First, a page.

Link between injuries and infill weight of artificial turf
When it comes to artificial turf, there’s a simple, but firm analysis related to injuries that Idaho State University researcher Michael Meyers has documented: the greater the weight of the infill used with artificial turf, the fewer the injuries.
Conversely, greater numbers of injuries are associated with artificial turf with lesser weights of infill.
“What we found out it is that it is shockingly linear, that as the infill weight goes down, the injuries just accelerate,” Meyers said.
Meyers, an associate professor in ISU’s Department of Sport Science and Physical Education in the College of Education, studied the turf at 52 high schools participating across four states (Texas, California, Pennsylvania and Montana) analyzing injuries over five seasons from 2010 to 2014.
His study published this summer earned Meyers the first annual STOP (Stop Sports Trauma and Overuse Prevention) Sports Injuries Award from the American Orthopaedic Society for Sports Medicine. This award recognizes top research leading toward significant awareness and change in the prevention of traumatic and overuse injuries in youth sports.
Results of Meyer’s study, which was the first to directly compare football injuries as they relate to infill weight, were picked up by media outlets worldwide, from Reuters to United Press International, and by a wide variety specialty publications and websites.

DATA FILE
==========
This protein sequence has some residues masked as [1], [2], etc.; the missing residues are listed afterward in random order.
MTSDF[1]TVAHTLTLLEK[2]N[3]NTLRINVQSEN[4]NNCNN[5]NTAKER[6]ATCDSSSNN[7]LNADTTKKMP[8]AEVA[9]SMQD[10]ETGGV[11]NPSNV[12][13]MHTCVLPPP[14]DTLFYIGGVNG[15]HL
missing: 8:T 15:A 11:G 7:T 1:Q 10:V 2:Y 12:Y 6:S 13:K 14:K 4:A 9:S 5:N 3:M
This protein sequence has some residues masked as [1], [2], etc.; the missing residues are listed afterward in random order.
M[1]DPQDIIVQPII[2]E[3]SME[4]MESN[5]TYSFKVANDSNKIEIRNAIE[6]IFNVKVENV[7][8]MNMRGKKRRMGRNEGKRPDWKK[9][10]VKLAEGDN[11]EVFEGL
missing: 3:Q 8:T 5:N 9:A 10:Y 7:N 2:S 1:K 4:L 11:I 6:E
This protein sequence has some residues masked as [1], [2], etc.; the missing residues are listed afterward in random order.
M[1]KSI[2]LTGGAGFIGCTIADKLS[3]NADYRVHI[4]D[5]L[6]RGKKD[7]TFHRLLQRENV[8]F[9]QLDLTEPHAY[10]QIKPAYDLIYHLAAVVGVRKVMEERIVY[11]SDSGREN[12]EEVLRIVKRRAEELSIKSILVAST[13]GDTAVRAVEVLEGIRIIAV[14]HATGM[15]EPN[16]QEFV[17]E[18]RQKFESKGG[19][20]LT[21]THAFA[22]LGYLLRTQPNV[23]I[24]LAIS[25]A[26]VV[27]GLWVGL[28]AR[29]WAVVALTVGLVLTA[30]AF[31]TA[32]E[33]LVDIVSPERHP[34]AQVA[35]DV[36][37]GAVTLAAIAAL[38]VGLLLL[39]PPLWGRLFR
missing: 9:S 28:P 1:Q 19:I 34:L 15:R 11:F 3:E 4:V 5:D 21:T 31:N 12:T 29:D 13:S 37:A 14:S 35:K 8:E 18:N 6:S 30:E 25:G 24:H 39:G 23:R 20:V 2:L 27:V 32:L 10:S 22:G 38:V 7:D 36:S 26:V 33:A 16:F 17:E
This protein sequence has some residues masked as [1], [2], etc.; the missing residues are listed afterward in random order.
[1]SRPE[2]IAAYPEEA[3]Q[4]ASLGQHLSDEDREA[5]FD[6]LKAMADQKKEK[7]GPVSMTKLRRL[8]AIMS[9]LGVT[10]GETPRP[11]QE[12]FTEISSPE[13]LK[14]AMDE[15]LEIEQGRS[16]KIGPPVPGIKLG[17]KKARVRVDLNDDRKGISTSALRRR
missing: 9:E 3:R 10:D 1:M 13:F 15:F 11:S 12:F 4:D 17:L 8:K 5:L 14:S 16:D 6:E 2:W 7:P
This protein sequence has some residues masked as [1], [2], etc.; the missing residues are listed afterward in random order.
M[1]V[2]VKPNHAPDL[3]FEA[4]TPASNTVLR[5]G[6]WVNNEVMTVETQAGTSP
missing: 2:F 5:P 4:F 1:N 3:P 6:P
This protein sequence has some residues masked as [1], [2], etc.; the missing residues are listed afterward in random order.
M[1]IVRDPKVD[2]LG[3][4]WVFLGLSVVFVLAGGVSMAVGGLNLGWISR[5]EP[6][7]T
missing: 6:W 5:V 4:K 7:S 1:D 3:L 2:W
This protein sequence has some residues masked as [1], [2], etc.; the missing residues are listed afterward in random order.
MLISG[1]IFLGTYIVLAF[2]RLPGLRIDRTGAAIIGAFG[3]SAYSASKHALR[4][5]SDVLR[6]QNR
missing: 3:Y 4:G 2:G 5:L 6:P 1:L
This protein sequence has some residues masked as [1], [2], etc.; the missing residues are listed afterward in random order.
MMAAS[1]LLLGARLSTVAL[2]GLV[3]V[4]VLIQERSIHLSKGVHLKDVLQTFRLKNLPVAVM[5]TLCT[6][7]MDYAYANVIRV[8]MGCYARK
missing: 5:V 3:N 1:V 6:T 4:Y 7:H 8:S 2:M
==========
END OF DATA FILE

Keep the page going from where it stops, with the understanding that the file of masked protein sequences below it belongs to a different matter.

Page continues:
“I even received a call from India, from someone who wanted to do a story on the turf,” Meyers said.
Synthetic turf infill is generally sand, small rubber particles or mixture of each that are placed between the blades of grass. Meyers study divided turf into four infill categories, based on pound per square foot of infill, 9 pounds or greater, 6 to 8.9 pounds, 3 to 5.9 pounds and less than 3 pounds.
The total number of injuries and the number of minor, substantial and severe injuries was significantly less in the turf with greater than 9 pounds of infill, compared to the other categories. For example there were about 33 percent less total injuries on turf with more than 9 pounds compared to the 6 to 8.9 pound category, and the greater-than-9-pound category had about 46 percent fewer overall injuries compared to the 3 to 5.9 category.
Meyers concluded his study recommending that artificial football fields contain a minimum infill weight of 6 pounds per square foot. This double-blind study looked at 485 variables and 52 categories of injury surveillance.
Meyers noted these conclusions warrant further investigation, and cannot be generalized to other levels of competition beyond those included in the study. This study continues to be ongoing, and Meyers is continuing to collect data.
The full title of Meyers’ study was “Incidence, Mechanisms, and Severity of Game-Related High School Football Injuries across Artificial Turf Systems of Various Infill Weight” and it was published in the Orthopaedic Journal of Sports Medicine. The study was partially funded by FieldTurf.